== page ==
Are you a graduate or a working professional looking to move ahead in your career? Some graduates prefer gaining work experience before opting for a post-graduation course, whereas others may decide to take up a master’s degree immediately after graduation. Most working professionals will eventually start thinking about a postgraduate degree, such as the MBA, especially if they are looking at progressing in their careers.
There are various modes of pursuing an MBA – full-time, part-time professional, distance or even executive. The dilemma, most often, is having to choose between a part-time MBA and a full-time MBA.
A part-time MBA is a course that allows its candidates the flexibility of working alongside studying. Participants can continue to draw a steady flow of income without taking a break. On the other hand, in a full-time programme, the opportunity cost is that participants will have to leave their jobs or take a sabbatical. The primary objective of both programmes is to help participants gain varied experiences such as interacting with a diverse peer group, and honing leadership and strategic thinking skills which would prepare them for senior management roles.
Before deciding which type of MBA is suitable, it is worth one’s time to understand and appreciate the differences between the part-time and full-time modes of study. We have outlined the key differences between a part-time MBA and a full-time MBA, highlighting the benefits of a part-time professional MBA:
Profile of Participants
Full-time MBA programmes are predominantly taken up by the younger crowd, with less working experience. Participants are typically around 28 years of age with 6 years of work experience. The average participant of a part-time MBA, however, is 30 years old, with 8.5 years of work experience.
Both part-time and full-time MBA programmes follow a similar curriculum. However, part-time courses offer more options, such as weekend classes, online classes and weekday classes. This makes it more schedule-friendly for working professionals.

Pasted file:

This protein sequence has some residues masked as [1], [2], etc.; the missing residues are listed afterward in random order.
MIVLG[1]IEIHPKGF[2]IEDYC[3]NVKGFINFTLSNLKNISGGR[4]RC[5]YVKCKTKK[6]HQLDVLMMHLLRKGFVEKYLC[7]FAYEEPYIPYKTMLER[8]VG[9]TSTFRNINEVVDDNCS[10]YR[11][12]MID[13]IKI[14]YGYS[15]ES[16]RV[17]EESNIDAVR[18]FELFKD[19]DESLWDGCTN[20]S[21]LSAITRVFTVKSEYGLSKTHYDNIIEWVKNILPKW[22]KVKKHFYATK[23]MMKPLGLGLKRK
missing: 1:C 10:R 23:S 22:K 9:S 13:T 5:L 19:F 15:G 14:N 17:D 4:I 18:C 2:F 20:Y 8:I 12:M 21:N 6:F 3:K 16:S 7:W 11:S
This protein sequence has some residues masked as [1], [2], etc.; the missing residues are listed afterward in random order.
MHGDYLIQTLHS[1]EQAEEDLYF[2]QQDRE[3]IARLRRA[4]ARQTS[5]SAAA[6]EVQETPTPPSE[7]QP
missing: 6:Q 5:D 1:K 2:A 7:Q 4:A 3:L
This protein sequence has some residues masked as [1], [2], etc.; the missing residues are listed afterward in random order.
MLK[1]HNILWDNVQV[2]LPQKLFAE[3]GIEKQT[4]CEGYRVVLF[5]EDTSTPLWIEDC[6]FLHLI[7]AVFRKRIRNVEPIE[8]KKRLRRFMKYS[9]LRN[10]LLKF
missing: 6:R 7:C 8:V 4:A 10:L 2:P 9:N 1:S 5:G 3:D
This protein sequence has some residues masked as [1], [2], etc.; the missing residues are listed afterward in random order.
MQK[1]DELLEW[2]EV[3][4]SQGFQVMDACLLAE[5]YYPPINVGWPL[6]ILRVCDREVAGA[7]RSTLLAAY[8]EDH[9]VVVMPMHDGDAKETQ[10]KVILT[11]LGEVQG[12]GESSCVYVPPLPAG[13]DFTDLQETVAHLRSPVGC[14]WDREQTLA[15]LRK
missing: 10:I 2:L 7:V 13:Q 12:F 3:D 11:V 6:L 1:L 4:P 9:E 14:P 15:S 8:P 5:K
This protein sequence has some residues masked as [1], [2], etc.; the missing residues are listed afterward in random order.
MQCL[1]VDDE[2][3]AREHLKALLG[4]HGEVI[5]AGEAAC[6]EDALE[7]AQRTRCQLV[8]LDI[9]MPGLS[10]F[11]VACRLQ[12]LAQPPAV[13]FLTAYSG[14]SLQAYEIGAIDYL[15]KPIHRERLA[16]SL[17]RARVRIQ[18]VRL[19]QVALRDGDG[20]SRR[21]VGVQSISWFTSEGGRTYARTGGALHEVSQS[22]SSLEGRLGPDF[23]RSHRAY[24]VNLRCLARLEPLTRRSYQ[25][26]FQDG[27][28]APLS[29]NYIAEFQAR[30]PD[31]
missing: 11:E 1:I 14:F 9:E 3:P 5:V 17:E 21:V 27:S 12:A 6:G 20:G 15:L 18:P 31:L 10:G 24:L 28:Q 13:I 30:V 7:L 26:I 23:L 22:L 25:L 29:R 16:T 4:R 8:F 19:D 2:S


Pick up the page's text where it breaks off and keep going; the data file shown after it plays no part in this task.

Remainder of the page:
The Nanyang Professional MBA (PMBA), for instance, is a part-time programme which incorporates a career-friendly 18-month timetable. It encompasses weekend modules, where classes are only held on two weekends per month. This eliminates the need for out-of-office days and leave, making it suitable for the demanding schedule of full-time working professionals. Term breaks also coincide with local school holidays. This is an added advantage if you are a parent – you can take vacations with your family without compromising your MBA journey!
Immediate Application of Concepts
Most part-time MBA participants are working professionals, and this allows them to apply classroom learning immediately in their jobs. The curriculum offered at Nanyang PMBA programme suits specific business contexts. With integrated learning and exploration as the key takeaways, the learning process in Nanyang Business School’s PMBA programme is categorised across three areas – Business Fundamentals, Strategic Insights and Experiential Learning.
These three key areas enable participants to understand businesses and their strategies, tackle and conquer complex issues and learn about business scenarios hands-on. Participants also get the opportunity to be coached and mentored by our faculty, which comprises leading C-level executives who bring their industry expertise into the learning curriculum.
Full-time MBA participants will have the opportunity to apply these concepts during simulations of corporate scenarios and upon returning to their careers post-MBA.
The minimal downtime and real-world applications of a part-time MBA programme makes it the ideal choice for a working professional. If you desire to strike a balance between family, career and a postgraduate degree, you can find out more about the benefits of our Nanyang PMBA programme here.